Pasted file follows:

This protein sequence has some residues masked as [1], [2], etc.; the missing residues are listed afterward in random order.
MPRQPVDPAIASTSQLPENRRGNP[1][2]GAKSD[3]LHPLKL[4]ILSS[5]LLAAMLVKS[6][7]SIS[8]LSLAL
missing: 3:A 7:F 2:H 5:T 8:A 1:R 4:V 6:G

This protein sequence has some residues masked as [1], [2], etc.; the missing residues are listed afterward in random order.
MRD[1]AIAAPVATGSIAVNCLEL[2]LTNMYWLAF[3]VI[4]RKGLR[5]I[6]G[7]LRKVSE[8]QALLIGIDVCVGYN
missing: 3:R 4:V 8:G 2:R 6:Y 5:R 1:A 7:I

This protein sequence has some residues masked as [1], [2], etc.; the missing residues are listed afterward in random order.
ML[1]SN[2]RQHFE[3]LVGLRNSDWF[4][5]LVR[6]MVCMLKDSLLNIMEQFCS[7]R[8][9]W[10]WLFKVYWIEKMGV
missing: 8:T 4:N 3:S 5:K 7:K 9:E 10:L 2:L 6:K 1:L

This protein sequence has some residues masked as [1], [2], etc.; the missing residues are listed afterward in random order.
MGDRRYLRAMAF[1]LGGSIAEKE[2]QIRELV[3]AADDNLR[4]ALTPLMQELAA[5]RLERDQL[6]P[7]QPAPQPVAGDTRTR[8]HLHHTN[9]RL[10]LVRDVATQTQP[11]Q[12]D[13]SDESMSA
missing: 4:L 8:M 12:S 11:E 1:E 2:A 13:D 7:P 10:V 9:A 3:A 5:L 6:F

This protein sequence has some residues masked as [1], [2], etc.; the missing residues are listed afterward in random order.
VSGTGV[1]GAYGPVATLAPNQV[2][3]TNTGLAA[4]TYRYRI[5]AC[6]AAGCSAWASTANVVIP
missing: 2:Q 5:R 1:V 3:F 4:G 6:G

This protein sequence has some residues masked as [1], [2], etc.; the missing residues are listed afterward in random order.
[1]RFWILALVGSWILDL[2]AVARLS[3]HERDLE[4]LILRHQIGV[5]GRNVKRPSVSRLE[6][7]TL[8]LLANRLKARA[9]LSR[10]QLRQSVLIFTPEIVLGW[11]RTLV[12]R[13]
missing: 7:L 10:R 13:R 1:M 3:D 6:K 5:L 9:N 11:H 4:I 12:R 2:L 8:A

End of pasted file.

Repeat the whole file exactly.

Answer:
This protein sequence has some residues masked as [1], [2], etc.; the missing residues are listed afterward in random order.
MPRQPVDPAIASTSQLPENRRGNP[1][2]GAKSD[3]LHPLKL[4]ILSS[5]LLAAMLVKS[6][7]SIS[8]LSLAL
missing: 3:A 7:F 2:H 5:T 8:A 1:R 4:V 6:G

This protein sequence has some residues masked as [1], [2], etc.; the missing residues are listed afterward in random order.
MRD[1]AIAAPVATGSIAVNCLEL[2]LTNMYWLAF[3]VI[4]RKGLR[5]I[6]G[7]LRKVSE[8]QALLIGIDVCVGYN
missing: 3:R 4:V 8:G 2:R 6:Y 5:R 1:A 7:I

This protein sequence has some residues masked as [1], [2], etc.; the missing residues are listed afterward in random order.
ML[1]SN[2]RQHFE[3]LVGLRNSDWF[4][5]LVR[6]MVCMLKDSLLNIMEQFCS[7]R[8][9]W[10]WLFKVYWIEKMGV
missing: 8:T 4:N 3:S 5:K 7:K 9:E 10:L 2:L 6:K 1:L

This protein sequence has some residues masked as [1], [2], etc.; the missing residues are listed afterward in random order.
MGDRRYLRAMAF[1]LGGSIAEKE[2]QIRELV[3]AADDNLR[4]ALTPLMQELAA[5]RLERDQL[6]P[7]QPAPQPVAGDTRTR[8]HLHHTN[9]RL[10]LVRDVATQTQP[11]Q[12]D[13]SDESMSA
missing: 4:L 8:M 12:S 11:E 1:E 2:A 13:D 7:P 10:V 9:A 3:A 5:L 6:F

This protein sequence has some residues masked as [1], [2], etc.; the missing residues are listed afterward in random order.
VSGTGV[1]GAYGPVATLAPNQV[2][3]TNTGLAA[4]TYRYRI[5]AC[6]AAGCSAWASTANVVIP
missing: 2:Q 5:R 1:V 3:F 4:G 6:G

This protein sequence has some residues masked as [1], [2], etc.; the missing residues are listed afterward in random order.
[1]RFWILALVGSWILDL[2]AVARLS[3]HERDLE[4]LILRHQIGV[5]GRNVKRPSVSRLE[6][7]TL[8]LLANRLKARA[9]LSR[10]QLRQSVLIFTPEIVLGW[11]RTLV[12]R[13]
missing: 7:L 10:R 13:R 1:M 3:D 6:K 5:L 9:N 11:H 4:I 12:R 2:L 8:A